Social Media Guidelines

The Texas Collection
Social Media Guidelines

Social media was initiated to actively engage the public in the full spectrum of materials and events at The Texas Collection and to create a dialogue with patrons. Though social media is a collaborative effort, a single staff member is assigned to administer one or two of the social media platforms, which helps diversify the content posted on the social media sites, providing a unique voice and perspective for each platform. Every administrator has a special gift for communicating in a particular way and will connect with a different group of constituents. Administrators have the freedom to set the course for the site based upon the following guidelines.

The Texas Collection uses social media to highlight collections and services while providing a medium to engage users.

Social media will:

  • promote The Texas Collection and its holdings and establish the collection as a significant and scholarly source for research on the State of Texas;
  • increase visibility and strengthen the public image of The Texas Collection and Baylor University;
  • engage former, current and potential users and donors;
  • engage other institutions and collections;
  • highlight collection holdings and exhibits;
  • serve as a public relations tool and be part of the marketing strategy.

Current social media used in The Texas Collection:
  • Type: Blog
  • Began: September 2010
  • Frequency Updated: Minimum: 2 times/month
  • Primary Audience: Researchers, scholars, enthusiasts
  • Notes: Each month, one post focuses on Baylor materials and the other post focuses on non-Baylor materials. The blog should also cover both archival and library materials, as well as relevant news and events. Each post should be between 300-600 words unless the post heavily relies on audio-visual components. All images uploaded on the blog should be sourced from the TC Flicker page. This helps with cross-promotion and provides source information for Pinterest.

  • Type: Facebook
  • Began: December 2010
  • Frequency Updated: Minimum: 2-4 times/week
  • Primary Audience: Anyone with an interest in Texas and Baylor University
  • Notes: Posts are used to highlight materials (particularly images), other social media and events/exhibits. It can also be used to link to other sources and serves as a way to communicate with other institutions and fans.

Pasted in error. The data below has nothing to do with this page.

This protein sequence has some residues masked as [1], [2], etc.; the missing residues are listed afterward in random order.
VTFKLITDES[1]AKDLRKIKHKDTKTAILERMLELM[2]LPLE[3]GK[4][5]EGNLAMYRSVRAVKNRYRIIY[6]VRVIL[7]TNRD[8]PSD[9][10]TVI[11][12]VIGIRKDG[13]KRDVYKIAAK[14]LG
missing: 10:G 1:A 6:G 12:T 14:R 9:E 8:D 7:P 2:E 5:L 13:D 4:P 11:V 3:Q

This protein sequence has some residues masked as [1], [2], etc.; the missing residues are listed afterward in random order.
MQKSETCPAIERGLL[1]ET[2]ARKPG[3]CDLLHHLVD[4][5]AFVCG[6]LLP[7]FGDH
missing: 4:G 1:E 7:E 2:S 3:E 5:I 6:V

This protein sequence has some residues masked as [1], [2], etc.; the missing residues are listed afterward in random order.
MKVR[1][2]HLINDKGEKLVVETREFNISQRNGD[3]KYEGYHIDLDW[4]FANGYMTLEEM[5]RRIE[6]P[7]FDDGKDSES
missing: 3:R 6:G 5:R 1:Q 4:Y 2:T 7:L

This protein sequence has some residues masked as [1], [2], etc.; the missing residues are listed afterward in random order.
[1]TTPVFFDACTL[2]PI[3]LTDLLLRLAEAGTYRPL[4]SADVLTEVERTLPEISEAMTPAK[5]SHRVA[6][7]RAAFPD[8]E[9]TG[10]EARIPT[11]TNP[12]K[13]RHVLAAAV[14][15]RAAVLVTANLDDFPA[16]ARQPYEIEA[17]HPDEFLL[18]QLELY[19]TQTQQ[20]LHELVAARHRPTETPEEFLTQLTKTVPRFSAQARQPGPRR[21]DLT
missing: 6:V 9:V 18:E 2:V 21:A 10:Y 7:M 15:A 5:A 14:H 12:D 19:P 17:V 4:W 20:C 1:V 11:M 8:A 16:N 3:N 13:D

• Type: Flickr
  • Began: July 2010
  • Frequency Updated: Minimum: 2 times/month
  • Primary Audience: Anyone interested in Texas and Baylor; enthusiasts
  • Notes: Flickr serves as an online exhibit space for items found in The Texas Collection. Items may be tagged and favorited. There is also the ability to join groups. Images found on the blog should first be posted on Flickr. This will provide content and source information when images are pinned to Pinterest.

  • Type: Twitter
  • Frequency Updated: Minimum: 1 time/week
  • Primary Audience: Anyone interested in Texas and Baylor; similar institutions, librarians, and archivists
  • Notes: Use hashtags when appropriate (#Baylor promoting Baylor items.) Staff members attending conferences should tweet using the conference hashtag. Tweeting may include participation in special Twitter events (i.e. "Ask Archivists Day") and the use of a regular feature (i.e. "#findoftheday).

  • Type: YouTube
  • Began: August 2011
  • Frequency Updated: Minimum: 2 times/semester
  • Primary Audience: Anyone interested in Texas and Baylor
  • Notes: Short videos are used to educate, engage and entertain the public. Regular features include research fellow interviews and interesting finds in the collection (cross promotion with Twitter and Facebook). Equipment (digital video camera, lighting, microphones, and tripod) for producing short features are available in the collection.

General Guidelines:
Social media should be updated frequently. Depending on the platform, some media are updated more frequently than others. The social media team should meet several times each semester to plan accordingly for updates. Inactive accounts could provide patrons with a negative impression.